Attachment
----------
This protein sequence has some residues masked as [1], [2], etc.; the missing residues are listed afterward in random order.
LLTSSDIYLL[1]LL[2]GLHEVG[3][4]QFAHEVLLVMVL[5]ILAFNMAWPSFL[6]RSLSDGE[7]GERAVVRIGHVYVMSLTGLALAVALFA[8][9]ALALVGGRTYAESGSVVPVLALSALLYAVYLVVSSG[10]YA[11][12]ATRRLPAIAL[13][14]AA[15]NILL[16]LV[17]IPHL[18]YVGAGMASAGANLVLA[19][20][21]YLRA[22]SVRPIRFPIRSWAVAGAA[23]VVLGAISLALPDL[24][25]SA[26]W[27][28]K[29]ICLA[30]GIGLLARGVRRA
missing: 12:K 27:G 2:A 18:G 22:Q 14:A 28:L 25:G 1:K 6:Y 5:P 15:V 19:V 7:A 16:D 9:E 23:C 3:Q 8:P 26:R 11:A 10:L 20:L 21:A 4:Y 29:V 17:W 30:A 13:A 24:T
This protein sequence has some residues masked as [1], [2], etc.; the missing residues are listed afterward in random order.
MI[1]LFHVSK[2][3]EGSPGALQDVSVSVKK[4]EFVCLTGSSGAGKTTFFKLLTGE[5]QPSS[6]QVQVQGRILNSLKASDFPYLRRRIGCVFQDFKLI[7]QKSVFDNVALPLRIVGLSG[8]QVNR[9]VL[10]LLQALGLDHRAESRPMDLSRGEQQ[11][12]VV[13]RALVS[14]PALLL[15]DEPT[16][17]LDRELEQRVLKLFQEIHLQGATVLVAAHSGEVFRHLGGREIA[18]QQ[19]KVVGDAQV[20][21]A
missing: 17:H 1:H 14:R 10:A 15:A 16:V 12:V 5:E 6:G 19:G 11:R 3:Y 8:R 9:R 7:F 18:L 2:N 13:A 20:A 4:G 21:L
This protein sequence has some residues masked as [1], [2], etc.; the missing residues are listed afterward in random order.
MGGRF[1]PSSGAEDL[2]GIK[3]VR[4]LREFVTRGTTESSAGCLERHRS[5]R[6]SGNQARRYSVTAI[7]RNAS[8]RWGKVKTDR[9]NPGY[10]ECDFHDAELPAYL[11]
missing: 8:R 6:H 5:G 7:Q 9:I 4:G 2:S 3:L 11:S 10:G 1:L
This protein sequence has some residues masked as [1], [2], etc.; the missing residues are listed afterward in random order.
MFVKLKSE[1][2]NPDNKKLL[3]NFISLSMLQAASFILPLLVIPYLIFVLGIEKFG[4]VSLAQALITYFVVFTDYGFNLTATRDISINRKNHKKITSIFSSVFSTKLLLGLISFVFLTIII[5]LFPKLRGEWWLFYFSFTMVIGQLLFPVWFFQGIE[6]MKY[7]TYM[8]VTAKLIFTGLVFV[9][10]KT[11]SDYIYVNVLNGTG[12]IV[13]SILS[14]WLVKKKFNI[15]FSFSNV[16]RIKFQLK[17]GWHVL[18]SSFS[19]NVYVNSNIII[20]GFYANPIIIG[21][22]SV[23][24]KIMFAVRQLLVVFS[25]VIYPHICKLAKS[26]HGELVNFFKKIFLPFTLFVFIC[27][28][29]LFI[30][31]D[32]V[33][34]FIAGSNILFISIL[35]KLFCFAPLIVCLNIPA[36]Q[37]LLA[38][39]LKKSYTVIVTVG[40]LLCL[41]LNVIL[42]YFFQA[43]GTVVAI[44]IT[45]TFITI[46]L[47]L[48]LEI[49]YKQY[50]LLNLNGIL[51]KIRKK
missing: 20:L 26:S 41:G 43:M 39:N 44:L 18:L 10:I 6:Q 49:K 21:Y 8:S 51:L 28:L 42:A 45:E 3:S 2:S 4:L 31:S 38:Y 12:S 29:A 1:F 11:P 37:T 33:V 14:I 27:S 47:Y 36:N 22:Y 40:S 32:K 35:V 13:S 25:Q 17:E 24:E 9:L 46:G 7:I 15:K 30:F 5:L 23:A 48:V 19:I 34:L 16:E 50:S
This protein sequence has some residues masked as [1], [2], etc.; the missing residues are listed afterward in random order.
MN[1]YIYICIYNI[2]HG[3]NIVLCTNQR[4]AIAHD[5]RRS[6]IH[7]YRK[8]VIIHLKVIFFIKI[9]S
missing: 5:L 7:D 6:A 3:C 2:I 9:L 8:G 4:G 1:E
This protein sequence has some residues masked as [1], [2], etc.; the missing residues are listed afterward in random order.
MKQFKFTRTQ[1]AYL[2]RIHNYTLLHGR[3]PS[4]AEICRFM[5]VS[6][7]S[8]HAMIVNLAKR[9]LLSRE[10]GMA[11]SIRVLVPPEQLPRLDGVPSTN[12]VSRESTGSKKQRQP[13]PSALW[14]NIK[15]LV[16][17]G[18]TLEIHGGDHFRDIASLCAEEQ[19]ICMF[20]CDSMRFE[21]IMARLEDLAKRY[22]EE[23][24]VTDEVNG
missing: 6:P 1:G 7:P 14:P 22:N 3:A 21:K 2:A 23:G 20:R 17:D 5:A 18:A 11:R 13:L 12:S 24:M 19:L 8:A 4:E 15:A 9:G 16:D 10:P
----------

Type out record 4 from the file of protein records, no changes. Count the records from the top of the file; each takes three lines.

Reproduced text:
This protein sequence has some residues masked as [1], [2], etc.; the missing residues are listed afterward in random order.
MFVKLKSE[1][2]NPDNKKLL[3]NFISLSMLQAASFILPLLVIPYLIFVLGIEKFG[4]VSLAQALITYFVVFTDYGFNLTATRDISINRKNHKKITSIFSSVFSTKLLLGLISFVFLTIII[5]LFPKLRGEWWLFYFSFTMVIGQLLFPVWFFQGIE[6]MKY[7]TYM[8]VTAKLIFTGLVFV[9][10]KT[11]SDYIYVNVLNGTG[12]IV[13]SILS[14]WLVKKKFNI[15]FSFSNV[16]RIKFQLK[17]GWHVL[18]SSFS[19]NVYVNSNIII[20]GFYANPIIIG[21][22]SV[23][24]KIMFAVRQLLVVFS[25]VIYPHICKLAKS[26]HGELVNFFKKIFLPFTLFVFIC[27][28][29]LFI[30][31]D[32]V[33][34]FIAGSNILFISIL[35]KLFCFAPLIVCLNIPA[36]Q[37]LLA[38][39]LKKSYTVIVTVG[40]LLCL[41]LNVIL[42]YFFQA[43]GTVVAI[44]IT[45]TFITI[46]L[47]L[48]LEI[49]YKQY[50]LLNLNGIL[51]KIRKK
missing: 20:L 26:S 41:G 43:M 39:N 44:L 18:L 10:I 6:Q 49:K 21:Y 8:S 51:L 28:L 42:A 45:E 3:S 2:S 4:L 31:S 38:Y 12:S 29:A 1:F 11:P 37:T 33:V 14:I 27:S 47:Y 36:N 22:Y 40:S 32:K 35:V 13:S 25:Q 17:E 24:E 9:L 46:G 7:I 15:K 30:F 5:L 23:A 48:V 19:I 34:L 16:E 50:S